Be Good Or Be Gone

The Plot: Cousins Ste (Les Martin) and Weed (Declan Mills) are petty criminals serving out a sentence together in Mountjoy. They’ve been granted temporary release for four days, a chance to patch up old wounds and find something to keep them going when they eventually have to come back. Ste is the family man, estranged from his girlfriend Dee (Jenny Lee Masterson) and his young daughter. Weed has dreams of becoming a fashion designer when he’s done his time. How much trouble can these two thick-as-thieves get up to as they try to go on the straight and narrow?

The Verdict: Looking for a new Irish film that has an emotional resonance and an authentic Dublin sense of humour? Look no further than Be Good Or Be Gone, a commendable debut film from Cathal Nally. With a tagline of ‘sometimes you’ve got to lose it all if you want to survive’, this is a redemptive story of two flawed middle-aged men trying to make good on their admittedly messy lives. Films about convicts trying to go straight, even for a few days, is nothing new of course. Nally trots out the familiar beats about his lead characters slipping back into crime almost instantly while also trying to do something meaningful for the brief period of their release. It’s not so much what happens that matters here though. It’s more about how Ste and Weed say it and, ultimately, mean it to the people who matter the most to them.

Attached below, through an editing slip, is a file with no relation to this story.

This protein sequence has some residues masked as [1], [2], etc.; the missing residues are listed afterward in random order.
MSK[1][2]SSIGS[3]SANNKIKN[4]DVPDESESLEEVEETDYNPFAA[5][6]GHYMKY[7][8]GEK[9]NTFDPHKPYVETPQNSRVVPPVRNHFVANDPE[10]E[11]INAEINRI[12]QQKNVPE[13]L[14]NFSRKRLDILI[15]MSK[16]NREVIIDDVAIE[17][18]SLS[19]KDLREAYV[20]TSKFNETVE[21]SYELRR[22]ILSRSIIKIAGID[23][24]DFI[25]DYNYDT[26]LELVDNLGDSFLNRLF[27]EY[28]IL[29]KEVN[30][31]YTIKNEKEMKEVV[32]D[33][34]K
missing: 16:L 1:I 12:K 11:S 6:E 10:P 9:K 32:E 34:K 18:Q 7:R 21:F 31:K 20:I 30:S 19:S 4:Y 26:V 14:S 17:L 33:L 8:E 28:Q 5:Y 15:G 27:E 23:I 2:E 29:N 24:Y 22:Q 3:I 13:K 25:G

There’s a scrappy, knockabout Adam & Paul-vibe to the pairing of Les Martin and Declan Mills. Working well together onscreen, they have a snarky but caring bond that is hard to break. When they’re separated, the film feels a little less impactful. The performances have that lived-in quality, where backstory doesn’t need to spelled out for the audience. It’s all in their weathered faces as they trudge through their four days, fall back into their old ways and encounter former associates who want to rope them back in. Martin is not only the co-writer with Paul Murphy, but he also makes his acting debut. He holds the screen throughout, portraying a man who is reminded that he’s had many chances and keeps blowing it. But Ste keeps trying and in tune with the occasionally Biblical sayings spouted by a colourful character known as John The Baptist, God loves a trier.

Indeed. Initially privately funded by Nally and Martin, the rest of the film was crowd-funded and has managed to reach screens in these turbulent times for the creative industries. Not bad for a first effort without funding from the usual sources like Screen Ireland. While its budgetary limitations are present, Nally doesn’t let that restrict the message of hope and change that’s in this crime drama. Familiar as it may be, the film’s greatest strength is its sharp script. It delicately balances humour, emotion, realistic Dublin grit and a firm understanding of its characters and where they’re going in their lives. Get the script right and the other elements should fall into place and deliver a satisfying result. While it may be a bit rough around the edges, Be Good Or Be Gone is certainly good enough for a first feature to ensure that Nally and Martin will be around to say more in the future.

Rating: 3.5 / 5

Review by Gareth O’Connor


BE GOOD OR BE GONE will be screened at this year’s Dublin International Film Festival. It will be screened  on March 4 @ 7pm  and will also then  be available on iTunes and Amazon from April 13th

Be Good Or Be Gone (Ireland / TBC / 98 mins)

In short: Good enough

Directed by Cathal Nally.

Starring Les Martin, Declan Mills, Jenny Lee Masterson, Enya Martin.